So, what advice do I give you all?

Think about autumn treatments. Check the natural mite drop on your hives. Gauge when you are able to take supers away. Monitor the flow, just in case this incredible nectar flow suddenly dries up – after all there hasn’t been rain in certain parts for a very long time. Look closely for deformed wing virus as this is a sure indication that varroa really has taken hold. Observe the area around your hives and look out for crawlers. Perfect looking bees but bees that are unable to fly - that too is an indication that viruses are taking hold. Be aware that decisions you make now have a bearing on your colony’s survival. This is something that is so hard to explain to beginners, particularly when a colony at the moment seems so large and prosperous. But those of us who have been beekeeping for a very long time know that is no guarantee that the colony survives the winter. And in fact, large colonies may well have large numbers of varroa mites, which can put them particularly at risk if an Autumn treatment is not done.

Enjoy this exceptional year but be aware all this honey causes its own headache and management problems.

The positive is you will all have honey to enter into our honey show in November, won’t you?

Wild comb in the roof of a hive

One of the beginners nucs

Capped honey

Some massive super frames

Be careful not to leave wet super frames in a garage. This Video was in 2019. I wasn’t proud of myself!
Wasps not bees in this case

Remember - Enter into our honey show in November.

Malcolm Wilkie – 2nd August 2022

“Honey galore in sunny St Leonards” - by Malcolm Wilkie

Once again this season has been like no other. A very mild wet winter has meant that the bees have started building up really early and collecting a lot of nectar from spring flowers and trees : although we have had little rain so far the ground itself was moist and trees with their deep roots have been able to express nectar in great quantity.

The month of April was very kind from the point of view of the weather and so it is perhaps unsurprising that large colonies have wanted to swarm early. A few years ago the main swarming season was towards the end of May but this certainly hasn’t been the case this year for my bees.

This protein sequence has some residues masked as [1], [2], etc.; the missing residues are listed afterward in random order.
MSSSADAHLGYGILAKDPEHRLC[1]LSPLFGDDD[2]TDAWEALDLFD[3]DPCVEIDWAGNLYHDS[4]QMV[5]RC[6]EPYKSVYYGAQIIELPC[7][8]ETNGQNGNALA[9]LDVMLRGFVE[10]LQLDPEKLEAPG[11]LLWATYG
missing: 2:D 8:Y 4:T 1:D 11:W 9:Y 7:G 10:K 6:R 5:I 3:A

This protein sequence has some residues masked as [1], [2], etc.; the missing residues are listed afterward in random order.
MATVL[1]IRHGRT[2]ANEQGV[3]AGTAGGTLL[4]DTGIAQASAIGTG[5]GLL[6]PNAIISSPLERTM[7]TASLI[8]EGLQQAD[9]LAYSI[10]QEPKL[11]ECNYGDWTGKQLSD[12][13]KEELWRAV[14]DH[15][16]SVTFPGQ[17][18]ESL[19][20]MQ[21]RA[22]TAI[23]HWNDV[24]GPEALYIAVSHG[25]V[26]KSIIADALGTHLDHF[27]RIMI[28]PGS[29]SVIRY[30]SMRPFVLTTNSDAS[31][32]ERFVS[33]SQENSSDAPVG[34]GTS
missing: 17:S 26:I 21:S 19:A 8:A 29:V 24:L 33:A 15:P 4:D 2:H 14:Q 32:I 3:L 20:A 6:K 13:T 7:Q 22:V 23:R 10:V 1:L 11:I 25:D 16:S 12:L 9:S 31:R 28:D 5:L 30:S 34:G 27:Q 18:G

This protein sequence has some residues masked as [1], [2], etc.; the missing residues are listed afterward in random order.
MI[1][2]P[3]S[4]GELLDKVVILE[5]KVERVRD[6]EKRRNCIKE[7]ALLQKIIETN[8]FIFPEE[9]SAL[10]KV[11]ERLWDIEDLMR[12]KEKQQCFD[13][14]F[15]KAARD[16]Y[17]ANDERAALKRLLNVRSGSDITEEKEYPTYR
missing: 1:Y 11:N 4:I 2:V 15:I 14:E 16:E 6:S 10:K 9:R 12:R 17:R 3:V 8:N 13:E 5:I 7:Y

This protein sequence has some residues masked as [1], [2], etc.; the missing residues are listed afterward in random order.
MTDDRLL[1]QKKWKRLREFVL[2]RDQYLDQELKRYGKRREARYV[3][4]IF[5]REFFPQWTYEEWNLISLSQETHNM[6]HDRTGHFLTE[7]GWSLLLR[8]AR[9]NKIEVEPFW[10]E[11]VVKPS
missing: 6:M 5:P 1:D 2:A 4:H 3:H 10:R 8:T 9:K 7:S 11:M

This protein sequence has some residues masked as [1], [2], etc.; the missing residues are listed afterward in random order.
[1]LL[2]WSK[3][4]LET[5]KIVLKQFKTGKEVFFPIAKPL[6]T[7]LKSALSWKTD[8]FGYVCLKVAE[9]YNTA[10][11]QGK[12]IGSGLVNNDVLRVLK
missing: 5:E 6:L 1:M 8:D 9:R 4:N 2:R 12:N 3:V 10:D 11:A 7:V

My problem is that colonies on which I did swarm control by taking the Queen out on the nucleus have now built up to such an extent that they themselves also now need a super. Lesley and I now have 22 units between us, and those numbers seem to be mushrooming! As soon as the sun comes out Les’s garden hums so loudly that one thinks there must be a swarm somewhere. As our neighbour said when he looked over the fence the other day, the activity of your bees is rather like the M25 as there seems to be so much traffic.

Perhaps unsurprisingly I have run out of supers and a lot of the supers that I have on hives are so full of honey that the bees have nowhere to place the ingress of nectar. So I urgently need to do a honey extraction in order to create some space, because my concern is that new Queens will have nowhere to lay in the brood box and so that will trigger another round of swarming and of course that is what I want to avoid at all costs.

All of us as beekeepers need to keep an eagle eye on the weather. We have now just had a good dump of rain, and more is expected next week. The consequence of that, given the elevated temperatures, is that we will have the most humongous nectar flow and brood boxes will become honey bound if we are not careful. So if your bees are in condition, add supers and think about removing frames of stores from the brood box and replacing them with foundation. This will keep the bees busy and create space for a new queen to start her brood nest.